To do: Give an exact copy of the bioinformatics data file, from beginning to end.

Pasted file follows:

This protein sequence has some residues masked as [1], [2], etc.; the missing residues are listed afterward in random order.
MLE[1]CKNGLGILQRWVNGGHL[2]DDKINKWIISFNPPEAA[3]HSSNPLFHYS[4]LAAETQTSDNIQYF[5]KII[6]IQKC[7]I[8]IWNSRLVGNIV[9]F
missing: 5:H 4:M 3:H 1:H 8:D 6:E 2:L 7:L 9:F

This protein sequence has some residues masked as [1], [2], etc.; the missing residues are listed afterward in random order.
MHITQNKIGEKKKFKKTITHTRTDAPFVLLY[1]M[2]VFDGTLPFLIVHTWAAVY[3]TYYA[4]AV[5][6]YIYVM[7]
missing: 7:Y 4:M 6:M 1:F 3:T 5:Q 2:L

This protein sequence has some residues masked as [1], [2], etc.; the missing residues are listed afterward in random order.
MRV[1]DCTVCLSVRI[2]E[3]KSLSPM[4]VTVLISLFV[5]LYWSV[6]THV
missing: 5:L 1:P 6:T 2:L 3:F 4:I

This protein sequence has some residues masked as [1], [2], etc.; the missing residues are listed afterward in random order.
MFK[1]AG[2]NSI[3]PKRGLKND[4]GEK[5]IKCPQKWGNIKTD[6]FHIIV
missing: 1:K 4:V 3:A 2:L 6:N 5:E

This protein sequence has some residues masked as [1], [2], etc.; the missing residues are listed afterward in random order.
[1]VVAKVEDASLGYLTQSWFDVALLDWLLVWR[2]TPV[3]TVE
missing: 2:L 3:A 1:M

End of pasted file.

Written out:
This protein sequence has some residues masked as [1], [2], etc.; the missing residues are listed afterward in random order.
MLE[1]CKNGLGILQRWVNGGHL[2]DDKINKWIISFNPPEAA[3]HSSNPLFHYS[4]LAAETQTSDNIQYF[5]KII[6]IQKC[7]I[8]IWNSRLVGNIV[9]F
missing: 5:H 4:M 3:H 1:H 8:D 6:E 2:L 7:L 9:F

This protein sequence has some residues masked as [1], [2], etc.; the missing residues are listed afterward in random order.
MHITQNKIGEKKKFKKTITHTRTDAPFVLLY[1]M[2]VFDGTLPFLIVHTWAAVY[3]TYYA[4]AV[5][6]YIYVM[7]
missing: 7:Y 4:M 6:M 1:F 3:T 5:Q 2:L

This protein sequence has some residues masked as [1], [2], etc.; the missing residues are listed afterward in random order.
MRV[1]DCTVCLSVRI[2]E[3]KSLSPM[4]VTVLISLFV[5]LYWSV[6]THV
missing: 5:L 1:P 6:T 2:L 3:F 4:I

This protein sequence has some residues masked as [1], [2], etc.; the missing residues are listed afterward in random order.
MFK[1]AG[2]NSI[3]PKRGLKND[4]GEK[5]IKCPQKWGNIKTD[6]FHIIV
missing: 1:K 4:V 3:A 2:L 6:N 5:E

This protein sequence has some residues masked as [1], [2], etc.; the missing residues are listed afterward in random order.
[1]VVAKVEDASLGYLTQSWFDVALLDWLLVWR[2]TPV[3]TVE
missing: 2:L 3:A 1:M